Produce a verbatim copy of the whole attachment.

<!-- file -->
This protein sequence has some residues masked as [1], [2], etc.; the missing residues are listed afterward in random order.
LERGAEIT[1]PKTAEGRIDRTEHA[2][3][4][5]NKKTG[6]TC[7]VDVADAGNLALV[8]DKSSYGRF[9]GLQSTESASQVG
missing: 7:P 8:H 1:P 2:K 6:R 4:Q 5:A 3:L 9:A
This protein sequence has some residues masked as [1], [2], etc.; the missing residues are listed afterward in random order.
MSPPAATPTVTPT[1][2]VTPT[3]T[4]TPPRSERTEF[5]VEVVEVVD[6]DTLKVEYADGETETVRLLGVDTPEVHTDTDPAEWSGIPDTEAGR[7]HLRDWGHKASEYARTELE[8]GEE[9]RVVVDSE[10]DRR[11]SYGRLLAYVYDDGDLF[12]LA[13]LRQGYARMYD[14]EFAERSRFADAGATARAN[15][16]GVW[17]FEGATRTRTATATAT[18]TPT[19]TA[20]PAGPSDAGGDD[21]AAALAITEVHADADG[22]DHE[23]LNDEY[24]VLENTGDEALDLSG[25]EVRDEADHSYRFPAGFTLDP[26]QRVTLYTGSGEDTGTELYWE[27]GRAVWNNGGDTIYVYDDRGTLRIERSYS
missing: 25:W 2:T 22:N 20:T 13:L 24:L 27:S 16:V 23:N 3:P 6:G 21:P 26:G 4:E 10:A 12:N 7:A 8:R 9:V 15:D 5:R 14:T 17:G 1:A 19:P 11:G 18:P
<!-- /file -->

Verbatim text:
This protein sequence has some residues masked as [1], [2], etc.; the missing residues are listed afterward in random order.
LERGAEIT[1]PKTAEGRIDRTEHA[2][3][4][5]NKKTG[6]TC[7]VDVADAGNLALV[8]DKSSYGRF[9]GLQSTESASQVG
missing: 7:P 8:H 1:P 2:K 6:R 4:Q 5:A 3:L 9:A
This protein sequence has some residues masked as [1], [2], etc.; the missing residues are listed afterward in random order.
MSPPAATPTVTPT[1][2]VTPT[3]T[4]TPPRSERTEF[5]VEVVEVVD[6]DTLKVEYADGETETVRLLGVDTPEVHTDTDPAEWSGIPDTEAGR[7]HLRDWGHKASEYARTELE[8]GEE[9]RVVVDSE[10]DRR[11]SYGRLLAYVYDDGDLF[12]LA[13]LRQGYARMYD[14]EFAERSRFADAGATARAN[15][16]GVW[17]FEGATRTRTATATAT[18]TPT[19]TA[20]PAGPSDAGGDD[21]AAALAITEVHADADG[22]DHE[23]LNDEY[24]VLENTGDEALDLSG[25]EVRDEADHSYRFPAGFTLDP[26]QRVTLYTGSGEDTGTELYWE[27]GRAVWNNGGDTIYVYDDRGTLRIERSYS
missing: 25:W 2:T 22:N 20:T 13:L 24:L 27:S 16:V 23:N 3:P 6:G 21:P 26:G 4:E 10:A 12:N 7:A 8:R 9:V 15:D 5:R 14:T 17:G 1:A 19:P 11:G 18:P